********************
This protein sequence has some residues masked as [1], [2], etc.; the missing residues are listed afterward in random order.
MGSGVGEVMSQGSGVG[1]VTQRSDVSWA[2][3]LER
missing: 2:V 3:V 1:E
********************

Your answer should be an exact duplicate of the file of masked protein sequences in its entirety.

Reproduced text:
This protein sequence has some residues masked as [1], [2], etc.; the missing residues are listed afterward in random order.
MGSGVGEVMSQGSGVG[1]VTQRSDVSWA[2][3]LER
missing: 2:V 3:V 1:E